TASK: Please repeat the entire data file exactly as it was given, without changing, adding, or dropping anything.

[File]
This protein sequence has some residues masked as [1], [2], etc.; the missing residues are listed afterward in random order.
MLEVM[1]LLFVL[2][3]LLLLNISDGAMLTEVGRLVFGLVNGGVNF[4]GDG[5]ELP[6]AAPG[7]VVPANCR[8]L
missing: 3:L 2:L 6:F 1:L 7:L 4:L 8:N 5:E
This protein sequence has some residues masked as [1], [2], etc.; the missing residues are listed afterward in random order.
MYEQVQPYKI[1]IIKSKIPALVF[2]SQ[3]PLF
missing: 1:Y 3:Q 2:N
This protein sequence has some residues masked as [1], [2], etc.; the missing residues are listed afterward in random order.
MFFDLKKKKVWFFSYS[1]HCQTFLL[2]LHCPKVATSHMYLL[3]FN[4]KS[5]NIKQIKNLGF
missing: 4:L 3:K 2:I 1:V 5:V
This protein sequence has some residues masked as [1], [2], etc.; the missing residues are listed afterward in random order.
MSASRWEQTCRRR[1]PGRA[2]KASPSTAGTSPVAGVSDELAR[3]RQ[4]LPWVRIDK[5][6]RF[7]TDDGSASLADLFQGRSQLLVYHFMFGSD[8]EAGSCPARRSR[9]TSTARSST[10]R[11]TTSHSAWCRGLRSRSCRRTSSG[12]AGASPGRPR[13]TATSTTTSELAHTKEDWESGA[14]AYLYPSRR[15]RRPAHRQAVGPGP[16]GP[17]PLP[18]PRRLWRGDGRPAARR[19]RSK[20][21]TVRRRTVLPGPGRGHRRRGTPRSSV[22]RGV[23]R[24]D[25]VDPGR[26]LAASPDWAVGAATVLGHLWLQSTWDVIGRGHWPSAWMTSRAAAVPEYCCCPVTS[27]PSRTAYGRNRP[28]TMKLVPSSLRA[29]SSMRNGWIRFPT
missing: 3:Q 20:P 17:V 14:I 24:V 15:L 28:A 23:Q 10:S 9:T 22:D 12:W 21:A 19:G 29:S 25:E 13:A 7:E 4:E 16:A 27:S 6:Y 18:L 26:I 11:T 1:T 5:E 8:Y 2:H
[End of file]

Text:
This protein sequence has some residues masked as [1], [2], etc.; the missing residues are listed afterward in random order.
MLEVM[1]LLFVL[2][3]LLLLNISDGAMLTEVGRLVFGLVNGGVNF[4]GDG[5]ELP[6]AAPG[7]VVPANCR[8]L
missing: 3:L 2:L 6:F 1:L 7:L 4:L 8:N 5:E
This protein sequence has some residues masked as [1], [2], etc.; the missing residues are listed afterward in random order.
MYEQVQPYKI[1]IIKSKIPALVF[2]SQ[3]PLF
missing: 1:Y 3:Q 2:N
This protein sequence has some residues masked as [1], [2], etc.; the missing residues are listed afterward in random order.
MFFDLKKKKVWFFSYS[1]HCQTFLL[2]LHCPKVATSHMYLL[3]FN[4]KS[5]NIKQIKNLGF
missing: 4:L 3:K 2:I 1:V 5:V
This protein sequence has some residues masked as [1], [2], etc.; the missing residues are listed afterward in random order.
MSASRWEQTCRRR[1]PGRA[2]KASPSTAGTSPVAGVSDELAR[3]RQ[4]LPWVRIDK[5][6]RF[7]TDDGSASLADLFQGRSQLLVYHFMFGSD[8]EAGSCPARRSR[9]TSTARSST[10]R[11]TTSHSAWCRGLRSRSCRRTSSG[12]AGASPGRPR[13]TATSTTTSELAHTKEDWESGA[14]AYLYPSRR[15]RRPAHRQAVGPGP[16]GP[17]PLP[18]PRRLWRGDGRPAARR[19]RSK[20][21]TVRRRTVLPGPGRGHRRRGTPRSSV[22]RGV[23]R[24]D[25]VDPGR[26]LAASPDWAVGAATVLGHLWLQSTWDVIGRGHWPSAWMTSRAAAVPEYCCCPVTS[27]PSRTAYGRNRP[28]TMKLVPSSLRA[29]SSMRNGWIRFPT
missing: 3:Q 20:P 17:V 14:I 24:V 15:L 28:A 23:Q 10:S 9:T 22:D 12:W 21:A 19:G 29:S 25:E 13:A 7:E 4:E 16:A 27:S 6:Y 18:L 26:I 11:T 1:T 5:E 8:Y 2:H